Optimistic Parent

“Can My Children Be Friends With White People?” (nytimes) is by a law school professor who can’t get over the Rejection of Hillary:

My oldest son, wrestling with a 4-year-old’s happy struggles … Donald Trump’s election has made it clear that I will teach my boys the lesson generations old, one that I for the most part nearly escaped. I will teach them to be cautious, I will teach them suspicion, and I will teach them distrust. Much sooner than I thought I would, I will have to discuss with my boys whether they can truly be friends with white people. … I will teach my boys to have profound doubts that friendship with white people is possible.

This is spectacular example of the nurture assumption (demonstrated to be false by research summarized in The Nurture Assumption).

[Separately, if this guy and the NYT editors who published him are correct and the nurture assumption is true, maybe they can teach us how to teach our 4-year-old about the virtues of sharing…]

11 Comments »

  1. Mark

    November 14, 2017 @ 2:59 pm

    1

    Phil,
    Living in the hinterlands, I am forced to pay for an online subscription to the NYT. After the referenced piece in your post, I won’t have to worry about paying any more.

  2. George

    November 14, 2017 @ 4:49 pm

    2

    There is a widespread belief that racism is caused by bigoted parents teaching bigoted ideas to their kids, and that public schools and Disney movies can end this with suitable anti-racism messages. Not likely.

  3. George

    November 14, 2017 @ 5:38 pm

    3

    Here is another frustrated parent:

    I Don’t Know If I Can Raise A Good Man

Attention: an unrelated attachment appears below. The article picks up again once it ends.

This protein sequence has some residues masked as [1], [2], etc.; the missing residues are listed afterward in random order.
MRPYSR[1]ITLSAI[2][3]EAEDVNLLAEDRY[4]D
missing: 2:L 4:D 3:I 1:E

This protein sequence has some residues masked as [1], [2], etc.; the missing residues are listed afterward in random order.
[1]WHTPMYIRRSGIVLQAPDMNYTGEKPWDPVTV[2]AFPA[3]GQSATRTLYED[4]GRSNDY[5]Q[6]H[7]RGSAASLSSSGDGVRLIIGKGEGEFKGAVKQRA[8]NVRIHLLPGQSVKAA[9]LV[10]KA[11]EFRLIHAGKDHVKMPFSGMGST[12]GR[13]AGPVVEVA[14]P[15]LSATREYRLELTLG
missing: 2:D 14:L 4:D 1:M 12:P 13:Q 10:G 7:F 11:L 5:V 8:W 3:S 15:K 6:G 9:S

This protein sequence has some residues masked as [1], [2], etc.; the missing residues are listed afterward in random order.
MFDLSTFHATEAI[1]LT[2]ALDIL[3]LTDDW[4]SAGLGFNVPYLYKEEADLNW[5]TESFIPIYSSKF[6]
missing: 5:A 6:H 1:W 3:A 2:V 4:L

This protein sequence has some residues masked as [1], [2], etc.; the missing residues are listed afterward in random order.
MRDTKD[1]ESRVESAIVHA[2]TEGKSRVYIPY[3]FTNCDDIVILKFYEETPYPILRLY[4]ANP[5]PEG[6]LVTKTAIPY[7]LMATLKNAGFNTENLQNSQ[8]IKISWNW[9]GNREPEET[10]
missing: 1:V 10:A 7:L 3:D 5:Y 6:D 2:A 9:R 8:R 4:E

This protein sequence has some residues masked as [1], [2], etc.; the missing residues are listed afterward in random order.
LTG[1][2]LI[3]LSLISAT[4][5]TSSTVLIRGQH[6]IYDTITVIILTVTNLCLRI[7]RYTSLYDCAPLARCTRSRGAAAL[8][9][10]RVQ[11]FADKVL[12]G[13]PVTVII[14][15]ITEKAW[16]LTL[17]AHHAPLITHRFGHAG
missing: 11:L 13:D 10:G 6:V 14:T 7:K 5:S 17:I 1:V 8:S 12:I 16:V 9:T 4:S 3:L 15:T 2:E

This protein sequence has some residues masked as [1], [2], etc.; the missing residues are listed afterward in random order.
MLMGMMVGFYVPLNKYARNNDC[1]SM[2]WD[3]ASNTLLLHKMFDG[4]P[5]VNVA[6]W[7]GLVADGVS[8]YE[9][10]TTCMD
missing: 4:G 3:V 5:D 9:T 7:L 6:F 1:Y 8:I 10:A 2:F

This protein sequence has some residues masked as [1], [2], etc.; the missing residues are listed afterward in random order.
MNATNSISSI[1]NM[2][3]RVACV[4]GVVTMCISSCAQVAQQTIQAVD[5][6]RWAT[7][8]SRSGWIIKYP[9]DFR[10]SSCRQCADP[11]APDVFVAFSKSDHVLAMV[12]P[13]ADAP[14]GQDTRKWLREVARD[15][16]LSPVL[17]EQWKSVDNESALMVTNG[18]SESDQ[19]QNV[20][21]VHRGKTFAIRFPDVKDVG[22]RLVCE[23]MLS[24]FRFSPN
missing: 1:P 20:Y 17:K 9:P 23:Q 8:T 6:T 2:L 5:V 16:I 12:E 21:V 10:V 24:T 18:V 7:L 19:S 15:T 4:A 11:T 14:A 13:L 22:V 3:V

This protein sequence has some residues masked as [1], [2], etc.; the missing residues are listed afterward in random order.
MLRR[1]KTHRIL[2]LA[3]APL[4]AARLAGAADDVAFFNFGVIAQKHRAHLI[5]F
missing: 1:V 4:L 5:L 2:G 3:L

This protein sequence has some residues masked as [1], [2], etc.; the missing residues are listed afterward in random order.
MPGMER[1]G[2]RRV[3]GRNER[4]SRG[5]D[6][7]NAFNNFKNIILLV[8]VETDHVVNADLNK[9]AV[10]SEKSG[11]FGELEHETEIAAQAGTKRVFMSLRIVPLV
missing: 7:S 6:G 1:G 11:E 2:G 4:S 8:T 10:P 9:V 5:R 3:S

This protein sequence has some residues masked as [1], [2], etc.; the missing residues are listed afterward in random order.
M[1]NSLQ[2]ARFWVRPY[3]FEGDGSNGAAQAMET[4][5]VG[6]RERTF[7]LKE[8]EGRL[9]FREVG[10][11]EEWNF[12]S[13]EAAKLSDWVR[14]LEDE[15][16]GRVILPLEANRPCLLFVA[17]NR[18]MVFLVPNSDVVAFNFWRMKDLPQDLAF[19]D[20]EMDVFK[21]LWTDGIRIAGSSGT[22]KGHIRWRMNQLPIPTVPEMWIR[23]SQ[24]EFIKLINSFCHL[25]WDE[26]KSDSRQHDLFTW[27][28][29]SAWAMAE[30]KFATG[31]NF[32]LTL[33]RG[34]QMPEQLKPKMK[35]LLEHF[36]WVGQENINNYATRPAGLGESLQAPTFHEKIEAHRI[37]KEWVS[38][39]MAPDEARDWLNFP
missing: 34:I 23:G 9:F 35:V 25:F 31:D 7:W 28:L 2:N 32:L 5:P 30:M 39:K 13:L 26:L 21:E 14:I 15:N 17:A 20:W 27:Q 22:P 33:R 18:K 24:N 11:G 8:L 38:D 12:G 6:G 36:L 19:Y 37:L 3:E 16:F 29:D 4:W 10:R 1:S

Trying to raise a feminist has always been a battle; has it always felt like a losing one?
    By Emily McCombs

    Of course, we all want to raise feminist sons. I wrote an article a few months ago detailing the ways I try to do just that. But my efforts are starting to seem like grains of sand against a steady wave-crash of misogyny and rape culture. …
    And yet, my son loves Power Rangers, “except the pink and the yellow ones.” He scoffs also at the pink Wonder Woman shirt he used to wear before he started school and began picking up gender stereotypes like a communal cold. He seemed to enjoy a dance he was doing at school, until he found out it was ballet, which, he shouted angrily, he doesn’t like.
    https://www.huffingtonpost.com/entry/i-dont-know-if-i-can-raise-a-good-man_us_5a09c7cae4b0bc648a0cae52

  4. philg

    November 14, 2017 @ 8:00 pm

    4

    George: Thanks for the link. I like it that one of her worst nightmares is a world where her son “blithely argues against the existence of male privilege”.

    I like it that she is surprised that the men who talk to her are “carefully choosing their words.”

    Also, “Emily” (the author) is going to have a gender transition pretty soon because she’s “close to having a man-to-man real talk moment with a 6-year-old.”

    But I question the overall premise of the article. How does she know that her “son” will one day identify as a “man”?

  5. Jack D